Some political appointees have been accused of more than being undiplomatic. In Britain, Johnson's actions regarding the golf tournament have raised questions of whether he violated federal ethics rules. There have also been allegations he made racist and sexist comments to which embassy staffers took offense.
Johnson, owner of the NFL's New York Jets, has denied any misconduct. He has told associates he is “mystified” by the complaints of inappropriate behavior, which included the summary dismissal of his highly regarded No. 2 for making favorable references to former President Barack Obama in speeches, according to current and former officials.
In the Netherlands, Hoekstra previously irritated his hosts by claiming falsely that there were no-go zones in the country because of Muslim extremists.
Searing mistrust of the State Department and its career diplomats by Trump appointees has been a cause of many internal embassy clashes. Trump and his top aides have rejected the long-standing, bipartisan foreign policy of his predecessors, and they criticize foreign service staff as being part of the entrenched “deep state.”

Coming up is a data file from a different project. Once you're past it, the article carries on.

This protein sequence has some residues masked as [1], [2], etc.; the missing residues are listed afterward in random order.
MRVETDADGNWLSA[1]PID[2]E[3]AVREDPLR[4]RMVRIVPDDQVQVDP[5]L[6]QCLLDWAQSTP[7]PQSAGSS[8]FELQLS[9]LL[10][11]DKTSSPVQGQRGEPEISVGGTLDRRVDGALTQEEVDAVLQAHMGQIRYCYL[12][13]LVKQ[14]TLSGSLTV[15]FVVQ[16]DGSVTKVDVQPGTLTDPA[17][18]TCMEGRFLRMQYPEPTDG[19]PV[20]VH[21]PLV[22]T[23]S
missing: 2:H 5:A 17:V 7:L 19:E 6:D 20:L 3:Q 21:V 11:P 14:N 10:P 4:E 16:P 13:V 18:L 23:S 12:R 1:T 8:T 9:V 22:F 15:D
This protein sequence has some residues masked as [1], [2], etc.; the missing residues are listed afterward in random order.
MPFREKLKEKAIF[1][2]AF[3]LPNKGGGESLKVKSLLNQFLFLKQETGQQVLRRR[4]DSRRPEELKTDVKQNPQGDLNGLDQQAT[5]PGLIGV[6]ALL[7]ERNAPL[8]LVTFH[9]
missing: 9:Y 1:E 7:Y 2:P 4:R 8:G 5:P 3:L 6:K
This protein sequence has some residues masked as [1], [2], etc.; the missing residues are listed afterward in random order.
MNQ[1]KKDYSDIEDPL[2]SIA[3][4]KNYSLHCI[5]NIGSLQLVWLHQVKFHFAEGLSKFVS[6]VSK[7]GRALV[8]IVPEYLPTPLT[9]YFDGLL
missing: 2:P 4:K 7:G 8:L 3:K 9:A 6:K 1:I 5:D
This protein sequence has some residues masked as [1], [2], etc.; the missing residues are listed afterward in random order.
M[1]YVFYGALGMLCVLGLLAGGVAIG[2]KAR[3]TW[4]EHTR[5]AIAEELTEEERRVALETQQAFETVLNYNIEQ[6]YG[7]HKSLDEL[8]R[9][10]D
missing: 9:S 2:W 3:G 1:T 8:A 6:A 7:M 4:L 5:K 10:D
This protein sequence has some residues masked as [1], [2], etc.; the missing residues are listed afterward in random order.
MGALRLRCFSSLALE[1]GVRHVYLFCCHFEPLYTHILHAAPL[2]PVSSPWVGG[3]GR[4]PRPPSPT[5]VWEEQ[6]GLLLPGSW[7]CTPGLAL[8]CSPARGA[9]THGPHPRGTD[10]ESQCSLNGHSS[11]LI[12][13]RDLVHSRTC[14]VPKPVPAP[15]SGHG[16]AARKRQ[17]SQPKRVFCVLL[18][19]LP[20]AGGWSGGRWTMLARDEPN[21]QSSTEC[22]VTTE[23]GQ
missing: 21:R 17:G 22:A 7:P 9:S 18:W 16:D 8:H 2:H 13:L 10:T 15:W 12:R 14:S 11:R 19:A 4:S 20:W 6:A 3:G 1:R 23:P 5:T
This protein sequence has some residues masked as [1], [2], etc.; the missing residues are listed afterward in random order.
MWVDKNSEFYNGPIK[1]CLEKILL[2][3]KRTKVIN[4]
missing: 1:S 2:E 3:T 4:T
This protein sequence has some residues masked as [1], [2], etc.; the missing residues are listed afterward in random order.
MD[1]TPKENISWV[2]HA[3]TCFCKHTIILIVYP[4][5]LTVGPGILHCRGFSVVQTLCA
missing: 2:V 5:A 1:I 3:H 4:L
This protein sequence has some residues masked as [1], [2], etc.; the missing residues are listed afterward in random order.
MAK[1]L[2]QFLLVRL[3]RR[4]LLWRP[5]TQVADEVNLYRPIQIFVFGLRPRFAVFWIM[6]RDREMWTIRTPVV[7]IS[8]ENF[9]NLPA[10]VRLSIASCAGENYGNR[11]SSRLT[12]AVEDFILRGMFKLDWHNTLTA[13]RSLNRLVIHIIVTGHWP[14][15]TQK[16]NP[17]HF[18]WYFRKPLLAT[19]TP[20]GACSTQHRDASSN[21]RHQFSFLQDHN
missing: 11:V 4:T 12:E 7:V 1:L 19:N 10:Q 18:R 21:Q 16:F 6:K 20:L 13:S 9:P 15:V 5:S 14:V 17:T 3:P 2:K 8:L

The result is the dismissal of veteran career diplomats — the officials normally seen as valuable resources for first-time ambassadors who have had only cursory diplomatic training.
The ambassador to France, wealthy Trump donor Jamie McCourt, has gone through at least two deputy chiefs of mission, complaining about their lack of loyalty, while the ambassador to the United Nations, Kelly Craft, removed at least one and clashed with her career staff while she was Trump’s envoy to Canada.
Similar shakeups have occurred in embassies in Germany and South Africa, current and former officials say.
The top Democrat on the Senate Foreign Relations Committee, Bob Menendez of New Jersey, last week released a report criticizing the administration's “decimation” of the career diplomatic corps.
All too often the administration has “smeared them as radical bureaucrats and deep state" agents and shown a “complete and utter disdain for their expertise,” said Menendez, a vocal critic of Trump. “These unwarranted attacks are corrosive to our diplomacy and damaging to our democracy.”
Lee reported from Washington.